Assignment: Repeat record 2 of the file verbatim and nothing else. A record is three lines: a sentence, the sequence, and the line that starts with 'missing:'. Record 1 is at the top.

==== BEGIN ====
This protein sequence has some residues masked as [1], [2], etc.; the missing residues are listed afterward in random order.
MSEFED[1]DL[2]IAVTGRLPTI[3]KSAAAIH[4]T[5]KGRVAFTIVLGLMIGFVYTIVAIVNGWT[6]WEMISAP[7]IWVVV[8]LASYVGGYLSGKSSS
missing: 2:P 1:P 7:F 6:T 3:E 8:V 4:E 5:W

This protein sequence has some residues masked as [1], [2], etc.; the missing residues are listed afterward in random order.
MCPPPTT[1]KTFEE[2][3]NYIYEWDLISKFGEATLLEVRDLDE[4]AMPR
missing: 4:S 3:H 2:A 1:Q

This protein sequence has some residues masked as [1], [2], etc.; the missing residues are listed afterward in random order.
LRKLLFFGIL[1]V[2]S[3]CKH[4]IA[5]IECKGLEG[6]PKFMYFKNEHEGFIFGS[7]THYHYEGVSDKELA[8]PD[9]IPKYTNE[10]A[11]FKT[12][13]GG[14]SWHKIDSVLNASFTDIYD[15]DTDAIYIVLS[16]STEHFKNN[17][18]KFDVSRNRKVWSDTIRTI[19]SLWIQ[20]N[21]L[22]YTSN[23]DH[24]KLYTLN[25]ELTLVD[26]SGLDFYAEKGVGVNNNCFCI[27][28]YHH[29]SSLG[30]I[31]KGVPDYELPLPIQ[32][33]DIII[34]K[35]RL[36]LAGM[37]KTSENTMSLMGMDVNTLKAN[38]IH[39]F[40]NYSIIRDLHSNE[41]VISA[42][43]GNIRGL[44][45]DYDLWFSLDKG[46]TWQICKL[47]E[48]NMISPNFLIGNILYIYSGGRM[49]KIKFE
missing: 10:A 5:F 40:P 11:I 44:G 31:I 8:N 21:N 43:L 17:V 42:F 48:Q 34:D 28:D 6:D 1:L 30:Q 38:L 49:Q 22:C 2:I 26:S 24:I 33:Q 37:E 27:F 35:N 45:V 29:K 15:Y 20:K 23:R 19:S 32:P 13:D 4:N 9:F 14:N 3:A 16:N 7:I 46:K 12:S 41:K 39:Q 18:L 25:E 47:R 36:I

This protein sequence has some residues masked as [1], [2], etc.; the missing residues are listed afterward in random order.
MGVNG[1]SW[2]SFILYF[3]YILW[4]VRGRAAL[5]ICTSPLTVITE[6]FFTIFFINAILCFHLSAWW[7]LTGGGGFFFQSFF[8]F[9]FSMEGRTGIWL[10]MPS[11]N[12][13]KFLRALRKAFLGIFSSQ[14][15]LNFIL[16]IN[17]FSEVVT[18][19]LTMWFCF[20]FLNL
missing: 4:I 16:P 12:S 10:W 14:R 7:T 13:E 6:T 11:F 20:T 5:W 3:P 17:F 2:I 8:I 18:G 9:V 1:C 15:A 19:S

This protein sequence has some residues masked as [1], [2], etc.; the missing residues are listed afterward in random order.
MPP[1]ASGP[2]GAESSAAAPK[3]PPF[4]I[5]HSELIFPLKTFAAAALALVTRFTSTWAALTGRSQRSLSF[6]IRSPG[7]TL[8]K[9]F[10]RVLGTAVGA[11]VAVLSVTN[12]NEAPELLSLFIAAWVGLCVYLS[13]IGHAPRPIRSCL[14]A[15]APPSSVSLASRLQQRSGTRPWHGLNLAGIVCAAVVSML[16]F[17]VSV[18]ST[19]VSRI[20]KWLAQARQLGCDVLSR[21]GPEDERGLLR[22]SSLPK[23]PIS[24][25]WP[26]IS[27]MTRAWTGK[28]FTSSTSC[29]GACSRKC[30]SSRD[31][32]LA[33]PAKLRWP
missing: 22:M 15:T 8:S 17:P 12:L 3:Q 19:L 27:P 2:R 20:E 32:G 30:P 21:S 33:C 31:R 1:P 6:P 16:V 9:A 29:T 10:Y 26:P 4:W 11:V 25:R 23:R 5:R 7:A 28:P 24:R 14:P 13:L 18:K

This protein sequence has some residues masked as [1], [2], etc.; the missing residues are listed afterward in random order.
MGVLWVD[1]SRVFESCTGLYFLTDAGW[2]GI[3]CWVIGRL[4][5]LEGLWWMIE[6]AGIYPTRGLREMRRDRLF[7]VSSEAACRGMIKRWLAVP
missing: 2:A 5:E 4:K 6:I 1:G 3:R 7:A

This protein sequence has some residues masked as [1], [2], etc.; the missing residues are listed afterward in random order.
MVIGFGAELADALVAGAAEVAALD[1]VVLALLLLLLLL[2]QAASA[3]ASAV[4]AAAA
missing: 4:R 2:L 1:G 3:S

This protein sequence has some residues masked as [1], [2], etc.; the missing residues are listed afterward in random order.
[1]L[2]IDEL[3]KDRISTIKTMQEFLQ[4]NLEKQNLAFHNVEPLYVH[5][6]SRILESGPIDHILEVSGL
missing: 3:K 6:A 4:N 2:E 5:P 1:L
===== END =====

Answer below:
This protein sequence has some residues masked as [1], [2], etc.; the missing residues are listed afterward in random order.
MCPPPTT[1]KTFEE[2][3]NYIYEWDLISKFGEATLLEVRDLDE[4]AMPR
missing: 4:S 3:H 2:A 1:Q